EU Nations Aim for Deal on Fast Approval of Paris AgreementBy
Ambassadors from EU member states discussed compromise
Draft to be presented to EU ministers for decision Sept. 30
Representatives of European Union member states laid the groundwork for a political deal later this week on a fast-track ratification by the 28-nation bloc of the Paris climate agreement, a step that could enable the most sweeping accord to combat global warming to come into force.
Slovakia, which holds the rotating presidency of the EU in the second half of this year, said on Wednesday that it is deploying its “utmost efforts” for the ministers to agree on “a quick and consensual ratification” on Sept. 30. The presidency aims for the bloc to finalize the union-level approval by Oct. 7, a date that matters because the climate deal will be enacted 30 days after its ratification requirements have been met.
If the approval criteria -- ratification by at least 55 parties accounting for 55 percent of global emissions -- are reached at the beginning of next month, the first meeting of the parties to the agreement could take place during the next annual United Nations climate conference, scheduled to start in Morocco on Nov. 7. So far 61 parties responsible for almost 48 percent of pollution have approved the accord. The ratification by the EU, which accounts for around 12 percent of pollution, could meet the 55 percent threshold.
“The European Union and its member states should be sitting at the table when the agreement enters into force,” the Slovak presidency said in reply to questions by Bloomberg News.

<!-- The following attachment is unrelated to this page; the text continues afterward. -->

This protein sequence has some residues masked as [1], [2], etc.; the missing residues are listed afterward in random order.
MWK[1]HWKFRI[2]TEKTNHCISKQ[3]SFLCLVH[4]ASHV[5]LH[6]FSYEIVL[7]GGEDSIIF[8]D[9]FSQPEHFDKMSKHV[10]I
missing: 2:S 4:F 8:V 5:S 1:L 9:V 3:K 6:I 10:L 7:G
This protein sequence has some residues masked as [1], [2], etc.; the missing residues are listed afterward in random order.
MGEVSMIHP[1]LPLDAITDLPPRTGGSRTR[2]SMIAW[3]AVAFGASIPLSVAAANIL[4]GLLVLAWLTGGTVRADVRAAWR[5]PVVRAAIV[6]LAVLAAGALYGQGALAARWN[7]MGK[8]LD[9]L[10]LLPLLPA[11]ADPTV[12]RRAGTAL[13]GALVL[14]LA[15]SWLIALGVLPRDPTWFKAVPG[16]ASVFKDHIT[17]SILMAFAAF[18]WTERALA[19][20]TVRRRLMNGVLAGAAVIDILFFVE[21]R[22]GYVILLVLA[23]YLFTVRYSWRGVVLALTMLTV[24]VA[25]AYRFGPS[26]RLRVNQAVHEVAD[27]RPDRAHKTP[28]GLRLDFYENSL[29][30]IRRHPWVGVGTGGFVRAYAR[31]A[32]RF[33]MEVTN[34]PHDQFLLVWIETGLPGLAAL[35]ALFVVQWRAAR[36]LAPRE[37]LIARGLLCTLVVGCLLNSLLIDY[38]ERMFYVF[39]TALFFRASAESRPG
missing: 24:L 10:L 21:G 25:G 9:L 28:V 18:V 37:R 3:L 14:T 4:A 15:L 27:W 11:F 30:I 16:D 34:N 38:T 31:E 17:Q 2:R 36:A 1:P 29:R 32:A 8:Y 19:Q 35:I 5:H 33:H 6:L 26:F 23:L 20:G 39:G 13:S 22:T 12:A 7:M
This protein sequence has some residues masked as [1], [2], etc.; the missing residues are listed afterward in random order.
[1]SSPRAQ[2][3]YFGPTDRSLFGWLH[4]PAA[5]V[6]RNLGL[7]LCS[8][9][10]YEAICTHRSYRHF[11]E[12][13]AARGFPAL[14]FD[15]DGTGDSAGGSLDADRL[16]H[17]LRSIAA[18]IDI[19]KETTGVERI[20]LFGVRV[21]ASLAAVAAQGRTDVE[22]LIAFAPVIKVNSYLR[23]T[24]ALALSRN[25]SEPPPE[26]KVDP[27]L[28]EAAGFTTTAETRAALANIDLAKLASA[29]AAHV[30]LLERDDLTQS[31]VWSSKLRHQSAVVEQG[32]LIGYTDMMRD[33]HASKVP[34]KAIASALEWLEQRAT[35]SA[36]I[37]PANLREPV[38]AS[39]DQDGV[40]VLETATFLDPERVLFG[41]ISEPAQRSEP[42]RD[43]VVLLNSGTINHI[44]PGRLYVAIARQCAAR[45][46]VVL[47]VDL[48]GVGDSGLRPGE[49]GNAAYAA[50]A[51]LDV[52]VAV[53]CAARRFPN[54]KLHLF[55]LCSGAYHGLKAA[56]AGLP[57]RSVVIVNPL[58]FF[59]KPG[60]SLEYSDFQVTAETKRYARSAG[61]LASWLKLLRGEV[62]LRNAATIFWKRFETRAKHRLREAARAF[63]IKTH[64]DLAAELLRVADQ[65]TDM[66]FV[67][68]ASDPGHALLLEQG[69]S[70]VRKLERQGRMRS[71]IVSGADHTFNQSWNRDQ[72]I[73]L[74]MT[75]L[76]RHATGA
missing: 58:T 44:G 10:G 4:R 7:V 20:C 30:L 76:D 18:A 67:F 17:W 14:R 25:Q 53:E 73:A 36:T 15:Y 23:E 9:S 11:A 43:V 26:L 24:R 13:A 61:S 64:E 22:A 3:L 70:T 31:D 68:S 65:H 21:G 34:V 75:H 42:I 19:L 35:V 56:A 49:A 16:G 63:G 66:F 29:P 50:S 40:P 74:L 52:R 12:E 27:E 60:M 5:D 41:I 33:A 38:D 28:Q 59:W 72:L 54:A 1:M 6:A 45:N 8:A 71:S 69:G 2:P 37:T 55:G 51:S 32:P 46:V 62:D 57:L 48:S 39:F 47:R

The EU, which wants to lead the global fight against climate change, has come under increasing pressure to formally join the deal after U.S. President Barack Obama and Chinese President Xi Jinping ratified it on Sept. 3. India plans to approve the agreement on Oct. 2.
Ambassadors representing EU countries discussed this morning in Brussels a draft joint statement with the European Commission and a decision that will enable the accelerated approval of the Paris deal. It would allow the EU to join the global accord before many member states finalize their domestic procedures, a route about which some member states had legal and political concerns.
The Slovak presidency said after the meeting that it will seek to address “as many concerns as possible” in the final version of the draft, which will be presented to environment ministers at their extraordinary gathering on Friday.
The statement will most likely highlight that the fast-track approval is a unique situation and cannot be interpreted as a precedent for any future ratifications, according to two EU diplomats with knowledge of the matter. It would probably underline the essential role of the national parliaments in the ratification process and stresses that the union-level approval will not affect the division of competences between the EU and member states, according to the EU diplomats.
European governments and the commission also plan to recall the October 2014 deal on the 2030 emissions target, which states that national leaders will continue to give strategic orientation on issues including burden-sharing of emission cuts among member states, the diplomats said.
Poland, which relies on coal for about 90 percent of its electricity production, signaled earlier this month that it will seek a wording that would guarantee the east European country can continue using the most polluting fossil fuel as the main source of energy. Polish Environment Minister Jan Szyszko said on Sept. 23 that while his country will put all its effort into fast domestic ratification, its consent to a fast-track union-level approval can occur only if Poland’s national interests are secured.
A decision on the accelerated EU approval requires unanimity from member states and endorsement from the European Parliament, which is scheduled to vote on it during the Oct. 3-6 plenary session in Strasbourg, France. EU energy union chief Maros Sefcovic said on Sept. 26 that he hoped member states will reach a deal this week.